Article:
Student Nadthachad Voravuth, 13, said although he does not know which stream he will be entering in the future, he prefers to be given the chance to study the subjects he likes.
“I think non-streaming is better as we get to choose what subjects we like.
“If I want to be a doctor, I will focus on science-related subjects such as biology,” he said.
“It is better to focus on what we want so that we do not waste time studying what we do not like and will not benefit us in the future.”
As for Shanieeque Teoh, 14, she prefers the streamless school approach as she will get the best of both worlds.
“Studying arts is easier as compared with science subjects. However, it is undeniable that the science field is the future.
“By being in a streamless school, I will be able to study both arts and science subjects which is crucial for my future,” she said.
Meanwhile, Bryan Ong, 16, who is doing science stream now, said he prefers students to be given the freedom to choose their own streams. “Not everyone can cope with science subjects and students should focus on the subjects they like.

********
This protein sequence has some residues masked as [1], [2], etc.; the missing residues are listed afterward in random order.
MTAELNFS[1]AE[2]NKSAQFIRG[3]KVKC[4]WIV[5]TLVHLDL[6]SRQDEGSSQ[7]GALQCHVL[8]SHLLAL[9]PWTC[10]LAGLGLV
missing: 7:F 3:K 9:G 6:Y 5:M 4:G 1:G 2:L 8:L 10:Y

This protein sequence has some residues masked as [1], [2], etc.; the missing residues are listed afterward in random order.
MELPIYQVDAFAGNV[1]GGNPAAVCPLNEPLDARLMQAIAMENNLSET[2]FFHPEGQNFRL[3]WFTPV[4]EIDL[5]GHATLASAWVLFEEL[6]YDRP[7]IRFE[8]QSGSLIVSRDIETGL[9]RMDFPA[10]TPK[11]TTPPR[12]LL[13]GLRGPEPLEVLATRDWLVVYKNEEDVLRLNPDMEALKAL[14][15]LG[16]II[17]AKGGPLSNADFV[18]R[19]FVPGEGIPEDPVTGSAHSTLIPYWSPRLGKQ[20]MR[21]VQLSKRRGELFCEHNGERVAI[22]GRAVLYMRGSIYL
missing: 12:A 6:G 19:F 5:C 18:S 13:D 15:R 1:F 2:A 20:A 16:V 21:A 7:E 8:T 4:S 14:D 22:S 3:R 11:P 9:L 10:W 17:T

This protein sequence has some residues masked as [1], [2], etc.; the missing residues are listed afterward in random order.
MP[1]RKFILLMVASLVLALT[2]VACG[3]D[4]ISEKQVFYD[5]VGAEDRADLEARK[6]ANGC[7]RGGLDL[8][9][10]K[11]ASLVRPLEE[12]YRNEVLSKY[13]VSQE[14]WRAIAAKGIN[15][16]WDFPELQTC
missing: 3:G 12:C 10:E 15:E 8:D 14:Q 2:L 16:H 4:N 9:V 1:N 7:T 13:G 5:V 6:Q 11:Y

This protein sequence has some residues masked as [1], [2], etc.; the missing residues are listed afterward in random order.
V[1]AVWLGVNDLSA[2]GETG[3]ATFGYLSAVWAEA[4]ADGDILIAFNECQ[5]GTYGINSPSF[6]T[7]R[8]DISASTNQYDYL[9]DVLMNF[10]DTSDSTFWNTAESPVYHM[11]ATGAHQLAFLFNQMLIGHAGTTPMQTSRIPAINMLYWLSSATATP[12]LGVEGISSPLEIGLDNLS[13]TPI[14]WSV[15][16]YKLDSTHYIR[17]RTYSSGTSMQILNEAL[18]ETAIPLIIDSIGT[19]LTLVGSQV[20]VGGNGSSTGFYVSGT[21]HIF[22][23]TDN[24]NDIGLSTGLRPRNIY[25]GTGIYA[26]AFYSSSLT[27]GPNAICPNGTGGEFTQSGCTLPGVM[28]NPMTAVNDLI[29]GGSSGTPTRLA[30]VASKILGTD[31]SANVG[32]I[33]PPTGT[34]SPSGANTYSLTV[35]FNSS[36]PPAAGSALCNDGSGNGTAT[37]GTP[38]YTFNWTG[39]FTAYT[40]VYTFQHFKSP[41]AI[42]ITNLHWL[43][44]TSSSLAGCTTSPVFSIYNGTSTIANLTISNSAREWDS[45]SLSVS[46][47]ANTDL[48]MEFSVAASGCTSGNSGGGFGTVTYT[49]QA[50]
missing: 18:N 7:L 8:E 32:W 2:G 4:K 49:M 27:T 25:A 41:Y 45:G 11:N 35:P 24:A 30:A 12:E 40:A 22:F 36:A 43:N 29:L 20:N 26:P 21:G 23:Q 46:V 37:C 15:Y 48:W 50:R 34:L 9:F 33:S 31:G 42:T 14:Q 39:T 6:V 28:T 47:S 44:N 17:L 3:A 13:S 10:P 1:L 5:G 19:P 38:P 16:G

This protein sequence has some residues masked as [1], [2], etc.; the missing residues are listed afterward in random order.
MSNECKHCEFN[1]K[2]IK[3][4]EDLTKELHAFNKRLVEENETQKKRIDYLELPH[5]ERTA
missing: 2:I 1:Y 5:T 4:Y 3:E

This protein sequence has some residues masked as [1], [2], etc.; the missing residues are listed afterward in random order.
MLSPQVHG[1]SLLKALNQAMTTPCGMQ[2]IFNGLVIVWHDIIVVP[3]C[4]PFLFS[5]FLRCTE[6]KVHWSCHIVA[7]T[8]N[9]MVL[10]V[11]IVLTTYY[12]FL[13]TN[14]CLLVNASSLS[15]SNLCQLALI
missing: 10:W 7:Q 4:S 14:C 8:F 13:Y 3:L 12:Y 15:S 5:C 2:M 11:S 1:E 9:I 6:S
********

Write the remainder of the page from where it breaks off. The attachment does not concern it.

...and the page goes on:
“There is no need to spend extra time on other subjects that students are not interested in,” he said.
Earlier, Education Minister Dr Maszlee Malik said the streamless schools approach will be implemented beginning next year.
He said secondary students would be able to choose what subjects they want to study.
A working mother welcomed the abolition of streaming classes as children could not decide what they want at that age.
“Early streaming would limit their opportunity to discover and develop their potential.
“Under the streaming system, those in science stream have wider options of pursuing both Science and Arts courses after SPM depending on their results,” said the mother who declined to be named.
“Arts stream students can’t pursue science courses at the tertiary level even if they excel in SPM.
“Going streamless is a good move for students to choose their own combination of Science and Arts subjects,” said the parent whose daughter will be in Form Four next year.
In Melaka, Form Three student Alyssa Ching from SMK Methodist Girl School welcomed the move by the Education Ministry that gives students the liberty to choose their subjects.
The 15-year-old from Bandar Hilir said she will pursue her ambition to become a psychologist by opting for relevant subjects when she enters Form Four in 2020.
“I guess many students are happy with this move as they could drop subjects that they are not keen on,” she said.
She said her seniors in upper secondary shared that it was their parents who made the decision which streams to enter.
“Most parents want their kids in the science stream and this places pressure on the students as they don’t have the passion for certain subjects,” she said.
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